New York Times: Critical Speech Is ‘Literally Violence’
The New York Times recently published an op-ed arguing that words can have detrimental physical effects on people.
The op-ed — written by Lisa Feldman Barrett, a professor of psychology at Northeastern University — asks “When Is Speech Violence?” Barrett argues that negative words and thoughts, merely by being said, can be counted as an act of physical violence due to the reaction that they may cause within an individual.
“Imagine that a bully threatens to punch you in the face. A week later, he walks up to you and breaks your nose with his fist. Which is more harmful: the punch or the threat?” she asks. “The answer might seem obvious: Physical violence is physically damaging; verbal statements aren’t. ‘Sticks and stones can break my bones, but words will never hurt me.’”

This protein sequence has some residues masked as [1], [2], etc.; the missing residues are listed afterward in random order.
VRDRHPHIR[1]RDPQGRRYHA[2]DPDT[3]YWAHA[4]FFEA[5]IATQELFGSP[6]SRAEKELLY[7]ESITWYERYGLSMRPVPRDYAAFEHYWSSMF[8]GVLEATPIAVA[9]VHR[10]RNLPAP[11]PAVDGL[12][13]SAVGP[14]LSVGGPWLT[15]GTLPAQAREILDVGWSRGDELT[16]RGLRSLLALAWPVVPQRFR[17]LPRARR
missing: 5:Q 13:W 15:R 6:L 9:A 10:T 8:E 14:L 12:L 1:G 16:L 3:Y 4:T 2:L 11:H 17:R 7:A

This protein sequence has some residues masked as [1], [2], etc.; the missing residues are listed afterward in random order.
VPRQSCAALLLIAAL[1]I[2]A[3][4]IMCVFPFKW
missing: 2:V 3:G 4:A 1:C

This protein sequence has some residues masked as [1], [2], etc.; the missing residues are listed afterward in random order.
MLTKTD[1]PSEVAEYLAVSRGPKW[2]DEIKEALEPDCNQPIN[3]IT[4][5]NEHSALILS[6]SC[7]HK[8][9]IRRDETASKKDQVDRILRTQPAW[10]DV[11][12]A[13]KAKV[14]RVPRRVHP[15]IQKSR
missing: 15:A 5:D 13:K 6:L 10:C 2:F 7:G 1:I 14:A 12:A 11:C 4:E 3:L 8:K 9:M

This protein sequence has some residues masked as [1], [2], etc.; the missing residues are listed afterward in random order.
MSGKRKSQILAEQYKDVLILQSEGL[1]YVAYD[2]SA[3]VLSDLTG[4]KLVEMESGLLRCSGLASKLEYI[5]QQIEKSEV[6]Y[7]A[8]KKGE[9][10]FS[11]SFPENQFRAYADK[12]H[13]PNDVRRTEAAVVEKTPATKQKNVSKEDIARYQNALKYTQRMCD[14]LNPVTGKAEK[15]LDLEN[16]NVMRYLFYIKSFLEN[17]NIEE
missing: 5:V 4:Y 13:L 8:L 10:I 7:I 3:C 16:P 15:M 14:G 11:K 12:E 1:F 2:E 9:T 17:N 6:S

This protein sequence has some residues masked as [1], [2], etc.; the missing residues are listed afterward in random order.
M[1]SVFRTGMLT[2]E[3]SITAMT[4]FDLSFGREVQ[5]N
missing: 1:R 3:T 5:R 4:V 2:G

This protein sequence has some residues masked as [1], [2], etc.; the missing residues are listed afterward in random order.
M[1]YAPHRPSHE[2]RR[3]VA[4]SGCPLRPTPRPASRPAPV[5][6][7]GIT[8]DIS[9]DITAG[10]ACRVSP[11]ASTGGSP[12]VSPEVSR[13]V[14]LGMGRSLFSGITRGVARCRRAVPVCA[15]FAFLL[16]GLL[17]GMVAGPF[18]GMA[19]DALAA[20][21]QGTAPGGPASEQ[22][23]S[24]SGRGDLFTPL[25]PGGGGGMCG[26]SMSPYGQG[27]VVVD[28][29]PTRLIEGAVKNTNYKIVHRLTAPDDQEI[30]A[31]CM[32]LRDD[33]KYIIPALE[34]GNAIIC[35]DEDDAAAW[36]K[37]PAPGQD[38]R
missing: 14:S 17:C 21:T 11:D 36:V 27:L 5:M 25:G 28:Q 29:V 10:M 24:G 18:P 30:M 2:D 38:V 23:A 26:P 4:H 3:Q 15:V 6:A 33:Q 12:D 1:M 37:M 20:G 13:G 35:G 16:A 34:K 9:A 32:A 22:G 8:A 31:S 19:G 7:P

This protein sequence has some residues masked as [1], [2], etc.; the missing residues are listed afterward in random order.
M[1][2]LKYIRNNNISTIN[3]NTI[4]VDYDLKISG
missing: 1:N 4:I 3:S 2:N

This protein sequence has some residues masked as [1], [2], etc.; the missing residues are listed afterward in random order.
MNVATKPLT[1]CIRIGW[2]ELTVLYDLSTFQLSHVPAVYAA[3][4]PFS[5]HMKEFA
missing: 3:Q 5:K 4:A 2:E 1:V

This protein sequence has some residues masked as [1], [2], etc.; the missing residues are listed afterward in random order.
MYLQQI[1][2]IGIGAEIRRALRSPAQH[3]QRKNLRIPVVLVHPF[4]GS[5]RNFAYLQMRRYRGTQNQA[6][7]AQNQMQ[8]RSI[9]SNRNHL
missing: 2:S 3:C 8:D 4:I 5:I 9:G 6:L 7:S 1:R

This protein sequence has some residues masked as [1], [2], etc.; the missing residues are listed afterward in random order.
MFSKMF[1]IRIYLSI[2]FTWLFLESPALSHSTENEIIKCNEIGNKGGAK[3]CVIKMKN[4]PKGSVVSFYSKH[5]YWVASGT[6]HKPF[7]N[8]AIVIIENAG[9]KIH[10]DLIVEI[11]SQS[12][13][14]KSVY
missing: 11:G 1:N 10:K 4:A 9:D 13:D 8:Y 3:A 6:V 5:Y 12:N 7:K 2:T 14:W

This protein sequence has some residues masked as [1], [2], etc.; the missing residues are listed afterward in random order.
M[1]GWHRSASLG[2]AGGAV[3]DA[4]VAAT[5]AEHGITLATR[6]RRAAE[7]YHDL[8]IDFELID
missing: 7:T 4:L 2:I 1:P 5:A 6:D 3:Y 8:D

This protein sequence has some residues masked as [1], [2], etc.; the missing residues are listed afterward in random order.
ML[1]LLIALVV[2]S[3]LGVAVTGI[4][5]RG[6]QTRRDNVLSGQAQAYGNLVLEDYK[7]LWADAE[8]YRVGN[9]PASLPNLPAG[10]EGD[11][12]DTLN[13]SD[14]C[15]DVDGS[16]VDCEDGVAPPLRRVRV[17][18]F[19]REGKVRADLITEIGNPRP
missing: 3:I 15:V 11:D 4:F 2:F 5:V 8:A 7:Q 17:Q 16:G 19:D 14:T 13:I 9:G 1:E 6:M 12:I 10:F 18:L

“But scientifically speaking, it’s not that simple,” Barrett claims. “Words can have a powerful effect on your nervous system. Certain types of adversity, even those involving no physical contact, can make you sick, alter your brain — even kill neurons — and shorten your life.”